The College of Education’s Southern New Mexico Science Engineering, Mathematics, and Aerospace Academy (SEMAA) program sponsored 11 camps this past summer with support from NASA and the Johnson Space Center.
Several of the campus focused on robotics for students from 5th to 12th grades. At the 5th grade level, students participated in a We Do Robotics workshop, a basic introduction to robotics using a multidisciplinary curriculum that includes language, literacy, and design concepts. The program also taught principles of teamwork. During the weeklong camp, participants learned the basic concepts of robotics and built their own software-controlled robots. For many young investigators, the development of a robot they could control opened up a whole new career path in the field of robotics that they hadn’t previously considered obtainable.
At the 6th – 8th grade level, students used the LEGO-developed NXT robotics software to build robots and plan, test, and modify instructions to the robots using research of real-life robotic behaviors. The participants in the NXT workshop designed and built robots mimicking animals and insects. They learned how specific animal traits influence robotic design and gathered and analyzed data from touch and ultrasonic sensors that are part of the NXT kit.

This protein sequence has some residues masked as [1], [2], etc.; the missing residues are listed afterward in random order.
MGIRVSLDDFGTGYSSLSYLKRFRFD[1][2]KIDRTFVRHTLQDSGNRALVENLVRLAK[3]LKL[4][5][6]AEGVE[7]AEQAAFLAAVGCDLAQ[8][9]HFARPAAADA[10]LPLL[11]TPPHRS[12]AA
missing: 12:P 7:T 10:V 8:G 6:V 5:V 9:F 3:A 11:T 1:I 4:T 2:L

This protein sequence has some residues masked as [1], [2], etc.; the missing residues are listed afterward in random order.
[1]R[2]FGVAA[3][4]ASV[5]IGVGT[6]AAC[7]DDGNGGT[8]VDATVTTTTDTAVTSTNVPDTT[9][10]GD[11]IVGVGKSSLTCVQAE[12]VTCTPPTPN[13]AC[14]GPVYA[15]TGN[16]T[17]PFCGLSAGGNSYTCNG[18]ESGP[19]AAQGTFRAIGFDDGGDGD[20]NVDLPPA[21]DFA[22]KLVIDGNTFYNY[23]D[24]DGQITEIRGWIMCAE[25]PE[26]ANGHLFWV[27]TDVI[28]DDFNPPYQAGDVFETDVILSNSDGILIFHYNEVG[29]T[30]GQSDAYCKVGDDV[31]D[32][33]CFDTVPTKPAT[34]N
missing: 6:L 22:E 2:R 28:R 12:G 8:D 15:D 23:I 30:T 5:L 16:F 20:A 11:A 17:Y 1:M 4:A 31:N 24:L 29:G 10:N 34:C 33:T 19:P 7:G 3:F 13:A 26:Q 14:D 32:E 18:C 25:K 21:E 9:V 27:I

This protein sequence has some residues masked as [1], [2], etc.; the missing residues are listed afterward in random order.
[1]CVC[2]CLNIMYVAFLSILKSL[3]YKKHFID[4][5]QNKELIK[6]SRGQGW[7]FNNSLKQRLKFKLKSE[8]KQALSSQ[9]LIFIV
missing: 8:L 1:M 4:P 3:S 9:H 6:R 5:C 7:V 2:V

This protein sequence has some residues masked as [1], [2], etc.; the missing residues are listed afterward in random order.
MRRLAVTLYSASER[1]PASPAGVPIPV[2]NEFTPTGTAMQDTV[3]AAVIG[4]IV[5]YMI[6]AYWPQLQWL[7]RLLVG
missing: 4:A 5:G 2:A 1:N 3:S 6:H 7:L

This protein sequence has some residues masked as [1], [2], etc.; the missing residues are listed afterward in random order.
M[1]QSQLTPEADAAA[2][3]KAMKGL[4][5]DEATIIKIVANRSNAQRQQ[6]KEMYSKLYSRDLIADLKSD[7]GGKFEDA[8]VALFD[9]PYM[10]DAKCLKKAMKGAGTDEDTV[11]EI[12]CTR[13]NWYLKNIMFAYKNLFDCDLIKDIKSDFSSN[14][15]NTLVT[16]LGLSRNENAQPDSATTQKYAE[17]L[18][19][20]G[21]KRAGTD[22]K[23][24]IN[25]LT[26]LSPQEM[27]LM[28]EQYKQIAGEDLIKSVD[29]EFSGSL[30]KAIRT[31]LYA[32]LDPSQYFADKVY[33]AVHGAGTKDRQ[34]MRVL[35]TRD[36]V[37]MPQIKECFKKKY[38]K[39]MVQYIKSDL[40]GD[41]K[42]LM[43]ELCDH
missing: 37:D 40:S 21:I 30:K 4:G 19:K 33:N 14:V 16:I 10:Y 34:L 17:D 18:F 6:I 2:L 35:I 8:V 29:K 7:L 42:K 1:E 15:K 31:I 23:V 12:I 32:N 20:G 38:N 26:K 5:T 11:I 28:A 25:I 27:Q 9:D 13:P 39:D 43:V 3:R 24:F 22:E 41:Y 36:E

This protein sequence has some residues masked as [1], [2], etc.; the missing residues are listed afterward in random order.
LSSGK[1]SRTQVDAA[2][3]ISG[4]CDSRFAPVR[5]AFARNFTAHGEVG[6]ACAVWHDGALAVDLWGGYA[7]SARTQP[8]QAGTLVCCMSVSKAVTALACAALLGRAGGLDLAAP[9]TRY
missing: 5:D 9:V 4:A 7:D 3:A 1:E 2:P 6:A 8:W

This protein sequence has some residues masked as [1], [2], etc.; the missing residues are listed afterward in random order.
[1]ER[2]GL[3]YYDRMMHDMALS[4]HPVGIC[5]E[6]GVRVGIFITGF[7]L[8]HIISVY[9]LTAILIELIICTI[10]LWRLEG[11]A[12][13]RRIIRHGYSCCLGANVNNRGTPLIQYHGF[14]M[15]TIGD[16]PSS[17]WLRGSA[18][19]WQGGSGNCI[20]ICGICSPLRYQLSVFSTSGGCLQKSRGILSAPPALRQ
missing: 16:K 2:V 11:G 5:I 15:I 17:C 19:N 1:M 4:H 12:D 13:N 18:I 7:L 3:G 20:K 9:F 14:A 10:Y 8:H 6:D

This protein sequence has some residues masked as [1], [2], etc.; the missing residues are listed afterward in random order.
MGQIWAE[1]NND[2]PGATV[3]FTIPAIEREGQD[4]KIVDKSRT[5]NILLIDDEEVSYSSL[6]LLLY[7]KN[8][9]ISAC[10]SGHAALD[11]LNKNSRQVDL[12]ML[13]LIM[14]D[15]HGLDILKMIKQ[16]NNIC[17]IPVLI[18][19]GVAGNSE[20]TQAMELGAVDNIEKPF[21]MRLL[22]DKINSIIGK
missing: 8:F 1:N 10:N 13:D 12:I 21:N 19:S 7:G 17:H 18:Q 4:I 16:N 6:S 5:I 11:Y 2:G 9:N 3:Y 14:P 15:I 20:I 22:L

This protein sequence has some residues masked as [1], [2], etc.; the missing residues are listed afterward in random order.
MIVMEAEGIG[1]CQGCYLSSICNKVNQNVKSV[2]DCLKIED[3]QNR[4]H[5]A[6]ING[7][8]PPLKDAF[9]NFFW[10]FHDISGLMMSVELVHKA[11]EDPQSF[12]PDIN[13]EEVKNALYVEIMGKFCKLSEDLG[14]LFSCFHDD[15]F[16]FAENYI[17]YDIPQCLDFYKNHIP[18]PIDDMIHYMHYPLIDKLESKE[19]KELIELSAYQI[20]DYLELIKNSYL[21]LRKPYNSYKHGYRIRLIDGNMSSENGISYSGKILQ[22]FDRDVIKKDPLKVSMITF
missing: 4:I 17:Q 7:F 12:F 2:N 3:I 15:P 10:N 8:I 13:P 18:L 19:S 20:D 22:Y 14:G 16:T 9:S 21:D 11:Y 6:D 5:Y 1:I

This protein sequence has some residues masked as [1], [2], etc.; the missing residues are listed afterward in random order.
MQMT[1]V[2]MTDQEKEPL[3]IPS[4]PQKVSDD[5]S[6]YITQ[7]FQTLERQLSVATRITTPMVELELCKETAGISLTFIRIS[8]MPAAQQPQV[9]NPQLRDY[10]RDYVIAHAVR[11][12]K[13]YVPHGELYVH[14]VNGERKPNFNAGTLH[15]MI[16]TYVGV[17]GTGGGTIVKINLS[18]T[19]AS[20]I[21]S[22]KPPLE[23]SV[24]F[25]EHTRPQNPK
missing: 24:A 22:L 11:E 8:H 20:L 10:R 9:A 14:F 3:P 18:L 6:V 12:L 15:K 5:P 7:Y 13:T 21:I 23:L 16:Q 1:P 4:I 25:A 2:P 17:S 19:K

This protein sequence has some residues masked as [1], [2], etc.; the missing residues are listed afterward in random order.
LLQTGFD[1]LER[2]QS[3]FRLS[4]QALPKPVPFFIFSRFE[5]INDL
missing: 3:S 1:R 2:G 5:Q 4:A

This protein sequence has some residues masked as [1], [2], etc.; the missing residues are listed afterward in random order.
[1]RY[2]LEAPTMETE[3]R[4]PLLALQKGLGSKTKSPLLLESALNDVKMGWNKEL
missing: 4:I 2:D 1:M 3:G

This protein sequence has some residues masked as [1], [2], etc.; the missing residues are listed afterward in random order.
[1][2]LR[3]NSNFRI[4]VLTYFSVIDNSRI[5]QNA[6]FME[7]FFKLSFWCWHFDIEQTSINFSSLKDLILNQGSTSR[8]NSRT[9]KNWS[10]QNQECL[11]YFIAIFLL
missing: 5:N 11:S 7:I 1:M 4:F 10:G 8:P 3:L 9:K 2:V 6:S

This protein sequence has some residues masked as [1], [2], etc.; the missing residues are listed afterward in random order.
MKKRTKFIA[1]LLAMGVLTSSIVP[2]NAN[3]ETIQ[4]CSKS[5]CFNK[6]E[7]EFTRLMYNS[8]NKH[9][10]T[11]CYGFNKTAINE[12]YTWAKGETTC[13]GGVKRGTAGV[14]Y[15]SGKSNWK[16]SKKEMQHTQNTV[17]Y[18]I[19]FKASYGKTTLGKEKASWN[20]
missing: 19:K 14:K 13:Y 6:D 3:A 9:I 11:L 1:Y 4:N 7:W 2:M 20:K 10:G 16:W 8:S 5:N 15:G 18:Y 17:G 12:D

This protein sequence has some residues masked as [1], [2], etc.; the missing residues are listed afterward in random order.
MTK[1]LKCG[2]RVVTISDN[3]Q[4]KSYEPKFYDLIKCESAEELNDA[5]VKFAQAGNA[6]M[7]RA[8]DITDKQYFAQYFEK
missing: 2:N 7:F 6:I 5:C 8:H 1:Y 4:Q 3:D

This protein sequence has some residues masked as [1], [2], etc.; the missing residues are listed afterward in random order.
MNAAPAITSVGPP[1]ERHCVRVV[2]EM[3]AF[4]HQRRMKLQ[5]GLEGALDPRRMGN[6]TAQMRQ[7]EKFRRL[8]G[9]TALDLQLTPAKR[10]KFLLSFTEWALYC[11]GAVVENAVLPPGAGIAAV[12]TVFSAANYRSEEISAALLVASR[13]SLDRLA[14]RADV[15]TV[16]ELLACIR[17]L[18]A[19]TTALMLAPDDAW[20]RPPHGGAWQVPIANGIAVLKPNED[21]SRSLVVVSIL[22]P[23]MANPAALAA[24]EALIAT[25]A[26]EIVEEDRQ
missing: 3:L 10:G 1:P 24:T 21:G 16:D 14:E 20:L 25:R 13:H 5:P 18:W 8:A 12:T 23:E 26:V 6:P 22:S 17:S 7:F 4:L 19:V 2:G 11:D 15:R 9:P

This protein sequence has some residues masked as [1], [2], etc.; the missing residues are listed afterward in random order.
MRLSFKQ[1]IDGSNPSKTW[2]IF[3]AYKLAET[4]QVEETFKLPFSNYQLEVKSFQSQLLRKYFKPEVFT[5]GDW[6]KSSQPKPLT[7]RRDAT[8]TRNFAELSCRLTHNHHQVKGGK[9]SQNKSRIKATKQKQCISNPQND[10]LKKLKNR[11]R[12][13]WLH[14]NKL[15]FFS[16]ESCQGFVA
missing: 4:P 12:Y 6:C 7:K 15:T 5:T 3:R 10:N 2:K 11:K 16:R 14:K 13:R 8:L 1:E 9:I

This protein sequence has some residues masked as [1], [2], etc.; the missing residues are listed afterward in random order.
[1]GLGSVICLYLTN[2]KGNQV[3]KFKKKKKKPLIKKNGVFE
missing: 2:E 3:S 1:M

High school students with two of more years experience working with NXT robotics were able to participate in the advanced camp, VEX Robotics. VEX is a subsidiary of Innovation First International. Using VEX components, students programmed their robots to respond to various challenges and to play fast-paced games. Both NXT and VEX offer opportunities for students to compete with their robots on a national scale.
In Rocket Camp, 6th – 8th grade students learned the physics of rocket flight and had the opportunity to build and launch rockets. On the final day of the camp, parents and family members were invited to observe a launch. Related to rocketry is the Scuba Diving camp, in which students receive training in underwater activities like those experienced by real astronauts. Underwater training in some ways replicates the weightlessness of space.
Other camps were especially designed to attract young girls to scientific and mathematical fields.
The camps earned kudos from the Las Cruces Sun News, which in an editorial praised the SEMAA program for attracting middle and high school students for high-tech careers that they might never have otherwise considered.
- World Famous Neuroscientist Visits COENMSU’s SEMAA program also sponsored summer workshops for teachers. Kenneth Wesson, renowned expert in the neuroscience of learning and methods for creating classrooms and learning environments that are “brain-considerate,” presented his research to 100 area educators.